Call it a real-life version of Pac-Man. Word emerged on Monday (July 6) that Uber is buying Postmates for nearly $2.7 billion in stock – the latest acquisition on a journey that looks to see who will get the biggest the fastest in the food delivery world.
Scale, after all, is arguably more easily achieved with an open checkbook than through organic efforts. Perhaps one would term Postmates a consolation prize of sorts for Uber, which had been gunning recently for Grubhub — a would-be deal that evaporated amid antitrust concerns.
Still, Uber’s new Postmates deal will give the company’s Uber Eats unit more scale in U.S. food delivery once the deal closes (likely in first-quarter 2021). In one fell swoop, Uber Eats’ market share will increase to 37 percent from a current 29 percent, according to The Verge. That puts the combined entity within sight of DoorDash’s 44 percent U.S. market share.
Such a pivot to food delivery is an important one for Uber. As noted previously in this space, Uber is hurting amid a steep drop-off in the company’s core ride-hailing business. That’s down more than 80 percent amid the pandemic, according to the company’s recent first-quarter earnings report.
Monday’s Postmates deal represents just the latest consolidation in the food delivery sector. The Wall Street Journal has reported that Uber had been trying to shore up the Postmates deal before private-equity buyers swooped in. Under the mechanics of the deal, Uber will fold Postmates into Uber Eats.
Meanwhile, Grubhub is being acquired for $7.3 billion by Just Eat Takeaway.com, which was formed earlier this year via an $11.1 billion merger of the U.K.’s Just Eat and Netherlands-based Takeaway.com. Grubhub gives Just Eat Takeaway.com a U.S. presence.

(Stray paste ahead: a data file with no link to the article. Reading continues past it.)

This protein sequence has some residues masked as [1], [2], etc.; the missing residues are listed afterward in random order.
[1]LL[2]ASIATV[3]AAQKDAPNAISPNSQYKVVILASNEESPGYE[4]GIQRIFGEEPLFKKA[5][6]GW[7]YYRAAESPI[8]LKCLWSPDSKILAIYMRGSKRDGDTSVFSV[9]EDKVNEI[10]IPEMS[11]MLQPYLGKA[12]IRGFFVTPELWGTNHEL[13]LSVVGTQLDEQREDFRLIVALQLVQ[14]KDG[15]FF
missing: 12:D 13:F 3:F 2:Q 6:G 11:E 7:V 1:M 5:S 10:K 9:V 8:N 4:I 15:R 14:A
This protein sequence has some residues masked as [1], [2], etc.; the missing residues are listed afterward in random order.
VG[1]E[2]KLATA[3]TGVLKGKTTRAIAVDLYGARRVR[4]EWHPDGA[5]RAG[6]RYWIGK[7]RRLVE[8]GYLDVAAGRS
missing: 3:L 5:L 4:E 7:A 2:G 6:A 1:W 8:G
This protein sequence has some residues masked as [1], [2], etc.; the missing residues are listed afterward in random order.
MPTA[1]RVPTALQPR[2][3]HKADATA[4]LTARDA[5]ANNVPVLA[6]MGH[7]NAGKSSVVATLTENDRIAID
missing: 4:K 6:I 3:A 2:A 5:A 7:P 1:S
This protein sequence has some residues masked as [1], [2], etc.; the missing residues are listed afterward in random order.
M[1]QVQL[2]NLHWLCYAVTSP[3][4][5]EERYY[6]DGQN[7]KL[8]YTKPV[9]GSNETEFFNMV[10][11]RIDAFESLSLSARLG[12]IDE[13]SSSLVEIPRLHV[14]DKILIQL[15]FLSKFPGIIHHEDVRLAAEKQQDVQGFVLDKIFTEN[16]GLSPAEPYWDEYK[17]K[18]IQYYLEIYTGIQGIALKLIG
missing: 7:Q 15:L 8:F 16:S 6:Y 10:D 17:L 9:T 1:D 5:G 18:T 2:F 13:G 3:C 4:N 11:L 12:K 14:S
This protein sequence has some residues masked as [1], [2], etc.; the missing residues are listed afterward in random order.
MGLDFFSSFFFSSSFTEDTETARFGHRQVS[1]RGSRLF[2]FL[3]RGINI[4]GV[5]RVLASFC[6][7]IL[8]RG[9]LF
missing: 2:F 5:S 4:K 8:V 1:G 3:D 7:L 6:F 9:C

Separately, Amazon led a $575 million funding round for Deliveroo in May 2019. However, Britain’s Competition and Markets Authority (CMA) has been investigating that deal, with a decision slated for early August on whether the funding can go forward.
In the meantime, Uber continues to spot ways to shift its platform, apps and software-driven efforts away from just ride-hailing. Providing a sense of how Uber’s own standalone efforts are faring in food delivery, the company said in May that its Uber Eats bookings and revenues soared by more than 50 percent in the first quarter. Sales jumped to $819 million from $536 million in the year-ago quarter.
No surprise there: People are pivoting to ordering food to be delivered to their doorsteps. In addition, the company’s Uber Freight business, which connects shippers with customers, saw its top line surge to $199 million from $127 million last year.
As Karen Webster wrote last year: “For Uber, transportation is a platform feature that is central to its business, but is not its end game.”
Last month came the news that the company is offering its software — the programming and analytics that underpin its core ride-hailing unit — to a number of outside entities, including public transportation authorities.
“This is not a one-off. This is a new product and a new business,” said David Reich, head of Uber Transit, as reported by Bloomberg. “Together, we want to make car ownership a thing of the past.”
Reich has said the company is talking to dozens of transit agencies around the world.
The bottom line: New horizontal revenue streams are the name of the game for Uber, as is scale – bought rather than built.